In the beginning he felt overwhelmed and had little desire to try anything. But a friend, and fellow SCI survivor, encouraged him to try adaptive kayaking through Outdoors For All.

When van Gelderen, 53, an avid cyclist, spied a recumbent trike, things really took off.

The staff at Outdoors For All assessed and fitted him with an Invacare Top End Force G ‒ a 27-speed, hand-crank recumbent trike.

“I couldn’t believe how liberating it was just to be moving along at more than a slow walking pace … horizons are greatly expanded,” said van Gelderen, who lives in Seattle. “Suddenly you are cruising with the rest of the able-bodied world along the Burke-Gilman Trail. Now it’s not so obvious that my legs don’t work. Kids, parents, other cyclists, walkers all comment, ‘cool bike’ … it is wonderful to get out.”

The Invacare trike lists for over $4,000, a figure often impossible to add to devastating medical expenses. A mix of grant funding and contributions from individual donors helps underwrite the cost of adaptive equipment, assessments and instruction at Outdoors For All.

Since getting back on the road in 2014, his riding has evolved. He negotiates traffic and has stretched his endurance to 31 miles.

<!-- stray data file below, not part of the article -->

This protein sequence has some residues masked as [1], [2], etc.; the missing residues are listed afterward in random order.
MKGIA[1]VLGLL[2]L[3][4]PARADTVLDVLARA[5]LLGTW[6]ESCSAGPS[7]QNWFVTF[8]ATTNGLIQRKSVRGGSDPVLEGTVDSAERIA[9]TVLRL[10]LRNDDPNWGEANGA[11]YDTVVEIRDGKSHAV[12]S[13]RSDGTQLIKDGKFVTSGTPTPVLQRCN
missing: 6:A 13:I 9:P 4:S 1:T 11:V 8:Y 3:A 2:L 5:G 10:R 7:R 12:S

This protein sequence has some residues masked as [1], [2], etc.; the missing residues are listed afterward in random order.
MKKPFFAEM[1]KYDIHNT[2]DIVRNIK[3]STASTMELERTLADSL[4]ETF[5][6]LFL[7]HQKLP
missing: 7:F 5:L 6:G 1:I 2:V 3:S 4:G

“My arms might be large, but it’s still nothing compared to legs,” van Gelderen said. “So you tire them out long before you raise your cardio-vascular input.”

Outdoor recreational opportunities also benefit families scrambling to make things work.  “When he goes cycling, it feels good to me because he is doing a sport he used to love,” said Victoria Raymond, van Gelderen’s wife. “It’s a huge step in a positive direction. I also love that he gets out of the house, out of the chair, meets new people and most importantly, no longer feels disabled. Cycling allows for all that to happen.”

Now recuperating from surgery to restore motion at the hips, van Gelderen does physical therapy to maintain and improve flexibility and mobility.

He’d like to get out more next year and head south on the Burke-Gilman.“The physical and emotional break is tremendous and you will return with a smile on your face,” he said.

When van Gelderen and I ride along the trail, people check out his handcycle as they zoom by. Heads turn, and some exclaim, ‘Cool bike!’

Little do they know that an even cooler guy rides it.

More about Outdoors for All: Annually more than 2,400 children and adults with disabilities get outside and exercise thanks to the training and support of more than 700 volunteers through Outdoors For All. Founded in 1978 at the Summit as Snoqualmie as a ski school to teach downhill skiing to children with disabilities, the foundation’s programs now include snowboarding, snowshoeing, cross-country and downhill skiing, cycling, hiking, river rafting, kayaking, day camps, rock-climbing, camping and custom events. To learn more about Outdoors For All visit:

Marie Koltchak is an avid cyclist who grew up on Long Island and lives on Vashon Island. She works for The Seattle Times in Resale and Permissions, and believes chocolate has magical powers.